In the United States in the 1980s, to be diagnosed with HIV and AIDS was to be given a death sentence. Thirty years later, however, that’s no longer the case. Highly effective anti-viral drugs can keep HIV dormant for decades, allowing people with the virus to live long and full lives.
But because half of those living with HIV in the United States will be over the age of 50 by 2015, the country is now entering unchartered territory: How can we assist a growing elderly population with HIV?
Fordham’s Be the Evidence Project (BTEP), of the Graduate School of Social Service, will host a daylong conference bringing together researchers, practitioners, and advocates to shed light on this unprecedented challenge.
“Aging Well with HIV: Challenges and Opportunities”
Monday, March 25
12th-floor Lounge/Corrigan Conference Center
Lincoln Center Campus
“Aging well with HIV is an innovation,” said Tina Maschi, Ph.D., founder and executive director of BTEP. “With new anti-virals, people can live into older age with this chronic illness. So the healthcare field is grappling with how we manage a population that used to be dying off at earlier ages.”
Besides dealing with the typical trials that come with aging, older adults who are HIV positive often grapple with depression and substance abuse as well, which are further exacerbated by the stigma of the disease, ageism, racism, poverty, and social isolation.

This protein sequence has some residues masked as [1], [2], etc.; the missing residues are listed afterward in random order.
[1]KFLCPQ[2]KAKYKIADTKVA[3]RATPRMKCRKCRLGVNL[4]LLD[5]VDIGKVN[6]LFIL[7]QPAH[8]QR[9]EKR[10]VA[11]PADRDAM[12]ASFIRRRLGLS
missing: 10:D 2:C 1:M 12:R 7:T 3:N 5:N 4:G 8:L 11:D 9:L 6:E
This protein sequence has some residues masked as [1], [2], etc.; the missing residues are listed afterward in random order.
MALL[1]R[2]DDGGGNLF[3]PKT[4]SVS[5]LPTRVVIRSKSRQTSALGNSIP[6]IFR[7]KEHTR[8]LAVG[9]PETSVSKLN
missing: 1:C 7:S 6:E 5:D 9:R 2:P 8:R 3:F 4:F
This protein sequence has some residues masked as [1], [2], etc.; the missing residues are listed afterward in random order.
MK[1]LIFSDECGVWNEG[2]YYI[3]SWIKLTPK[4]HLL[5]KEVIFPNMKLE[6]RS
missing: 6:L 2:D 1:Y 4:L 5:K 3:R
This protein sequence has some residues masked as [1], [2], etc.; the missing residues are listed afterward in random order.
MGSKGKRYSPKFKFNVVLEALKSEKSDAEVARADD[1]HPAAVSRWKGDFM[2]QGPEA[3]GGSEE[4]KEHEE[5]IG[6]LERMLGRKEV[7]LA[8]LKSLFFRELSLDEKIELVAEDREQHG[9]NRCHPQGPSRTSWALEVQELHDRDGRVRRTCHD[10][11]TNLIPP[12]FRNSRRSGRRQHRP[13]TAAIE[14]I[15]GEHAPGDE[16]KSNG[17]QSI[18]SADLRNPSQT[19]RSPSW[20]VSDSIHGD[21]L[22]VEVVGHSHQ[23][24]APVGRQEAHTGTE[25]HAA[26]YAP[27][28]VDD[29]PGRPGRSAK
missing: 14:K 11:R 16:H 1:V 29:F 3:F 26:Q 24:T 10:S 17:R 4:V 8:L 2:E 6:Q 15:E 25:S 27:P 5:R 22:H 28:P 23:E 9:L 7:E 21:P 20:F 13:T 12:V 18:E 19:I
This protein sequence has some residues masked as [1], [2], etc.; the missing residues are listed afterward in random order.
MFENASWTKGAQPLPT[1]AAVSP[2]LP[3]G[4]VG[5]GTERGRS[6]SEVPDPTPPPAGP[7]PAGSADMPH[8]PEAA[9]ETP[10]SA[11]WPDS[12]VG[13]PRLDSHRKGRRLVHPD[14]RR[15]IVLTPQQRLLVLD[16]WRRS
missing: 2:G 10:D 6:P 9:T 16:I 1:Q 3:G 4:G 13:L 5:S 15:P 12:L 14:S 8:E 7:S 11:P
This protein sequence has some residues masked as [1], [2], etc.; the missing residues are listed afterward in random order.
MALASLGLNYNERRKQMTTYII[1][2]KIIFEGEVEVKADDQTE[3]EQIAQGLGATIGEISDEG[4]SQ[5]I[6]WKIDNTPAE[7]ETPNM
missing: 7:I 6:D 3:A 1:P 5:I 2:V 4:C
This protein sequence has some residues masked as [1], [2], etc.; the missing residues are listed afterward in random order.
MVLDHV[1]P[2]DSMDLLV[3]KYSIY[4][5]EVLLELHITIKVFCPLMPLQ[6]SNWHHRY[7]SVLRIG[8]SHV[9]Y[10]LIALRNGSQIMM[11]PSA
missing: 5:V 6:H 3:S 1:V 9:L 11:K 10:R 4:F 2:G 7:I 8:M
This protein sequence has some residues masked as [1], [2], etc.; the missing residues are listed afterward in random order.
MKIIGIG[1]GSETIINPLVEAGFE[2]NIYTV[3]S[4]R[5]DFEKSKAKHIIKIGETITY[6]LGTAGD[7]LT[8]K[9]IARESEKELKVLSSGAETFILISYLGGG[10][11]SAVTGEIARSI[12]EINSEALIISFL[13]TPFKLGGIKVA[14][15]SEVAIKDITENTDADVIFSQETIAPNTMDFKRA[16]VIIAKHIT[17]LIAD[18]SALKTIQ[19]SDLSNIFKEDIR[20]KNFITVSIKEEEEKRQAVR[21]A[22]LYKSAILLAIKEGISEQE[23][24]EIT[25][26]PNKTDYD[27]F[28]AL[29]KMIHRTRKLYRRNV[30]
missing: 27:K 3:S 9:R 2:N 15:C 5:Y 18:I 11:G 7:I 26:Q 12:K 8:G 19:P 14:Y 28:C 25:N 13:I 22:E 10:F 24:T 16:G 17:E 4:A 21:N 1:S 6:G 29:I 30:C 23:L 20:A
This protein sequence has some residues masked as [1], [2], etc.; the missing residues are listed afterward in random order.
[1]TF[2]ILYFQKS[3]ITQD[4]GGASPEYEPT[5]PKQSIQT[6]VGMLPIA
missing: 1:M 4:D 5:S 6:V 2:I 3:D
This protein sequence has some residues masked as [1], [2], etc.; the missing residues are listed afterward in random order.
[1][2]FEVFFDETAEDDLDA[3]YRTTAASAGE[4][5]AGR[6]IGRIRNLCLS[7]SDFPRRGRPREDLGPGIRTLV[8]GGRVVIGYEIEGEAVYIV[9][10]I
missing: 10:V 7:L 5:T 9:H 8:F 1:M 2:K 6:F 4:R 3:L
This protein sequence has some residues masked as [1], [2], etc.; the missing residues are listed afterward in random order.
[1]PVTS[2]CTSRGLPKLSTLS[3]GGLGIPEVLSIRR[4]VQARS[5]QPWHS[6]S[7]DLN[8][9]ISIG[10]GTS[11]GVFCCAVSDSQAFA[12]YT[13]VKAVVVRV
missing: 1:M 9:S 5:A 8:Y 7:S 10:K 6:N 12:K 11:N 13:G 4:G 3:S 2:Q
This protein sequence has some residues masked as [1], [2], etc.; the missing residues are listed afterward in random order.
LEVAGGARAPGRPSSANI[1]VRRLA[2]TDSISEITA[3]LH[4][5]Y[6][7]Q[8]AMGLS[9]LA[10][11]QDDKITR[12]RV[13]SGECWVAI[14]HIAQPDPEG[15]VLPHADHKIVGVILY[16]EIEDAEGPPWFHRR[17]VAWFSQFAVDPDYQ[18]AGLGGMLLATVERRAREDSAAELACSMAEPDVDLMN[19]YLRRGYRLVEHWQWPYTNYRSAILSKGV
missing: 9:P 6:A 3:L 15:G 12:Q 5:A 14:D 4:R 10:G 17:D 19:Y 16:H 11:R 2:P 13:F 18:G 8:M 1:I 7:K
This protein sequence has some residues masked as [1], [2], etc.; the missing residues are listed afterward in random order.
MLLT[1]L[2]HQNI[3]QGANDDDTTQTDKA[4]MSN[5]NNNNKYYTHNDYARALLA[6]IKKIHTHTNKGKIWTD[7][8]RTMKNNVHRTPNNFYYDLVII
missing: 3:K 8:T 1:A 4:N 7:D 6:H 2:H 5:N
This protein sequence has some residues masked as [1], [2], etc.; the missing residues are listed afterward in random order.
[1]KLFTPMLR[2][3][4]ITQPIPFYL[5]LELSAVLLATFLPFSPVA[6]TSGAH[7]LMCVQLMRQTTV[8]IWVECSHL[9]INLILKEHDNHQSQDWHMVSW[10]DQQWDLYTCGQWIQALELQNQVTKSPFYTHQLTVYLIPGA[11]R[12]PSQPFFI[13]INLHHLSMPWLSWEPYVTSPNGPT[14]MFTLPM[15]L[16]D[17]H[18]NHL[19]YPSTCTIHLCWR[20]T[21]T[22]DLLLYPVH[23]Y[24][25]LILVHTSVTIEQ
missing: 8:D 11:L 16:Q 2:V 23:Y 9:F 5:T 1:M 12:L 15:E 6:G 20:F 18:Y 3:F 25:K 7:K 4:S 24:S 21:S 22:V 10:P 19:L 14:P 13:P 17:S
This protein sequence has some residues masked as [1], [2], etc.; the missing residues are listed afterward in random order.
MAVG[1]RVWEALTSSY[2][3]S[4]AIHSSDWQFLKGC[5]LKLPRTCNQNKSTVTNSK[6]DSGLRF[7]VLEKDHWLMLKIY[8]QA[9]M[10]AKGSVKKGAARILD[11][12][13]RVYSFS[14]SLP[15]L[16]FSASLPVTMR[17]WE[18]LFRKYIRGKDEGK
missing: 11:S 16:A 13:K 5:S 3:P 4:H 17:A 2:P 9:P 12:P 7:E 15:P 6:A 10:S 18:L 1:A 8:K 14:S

“[It’s important to] assess for these comorbid issues,” Maschi said. “It’s not just treating the physical body and physical symptoms that promote longevity—it’s also about the social-emotional-spiritual component that makes a difference in longevity.”
Students and participants will have the opportunity to meet local leaders in the field, including speakers Richard Havlik, M.D., former chief of epidemiology at the National Institutes on Aging, and Perry Halkitis, Ph.D., associate dean for research and doctoral studies at the New York University Steinhardt School.
In addition, the conference will debunk the myth that only young people contract the virus—a dangerous misconception that keeps older individuals from being tested and treated.
“People are living longer in general, and are contracting the virus later in life,” Maschi said. “This is all uncharted territory. There is so much more to learn.”
The event is co-sponsored by the AIDS Community Research Initiative of America and Fordham’s Center for Ethics Education.
For more information, contact the Be the Evidence Project.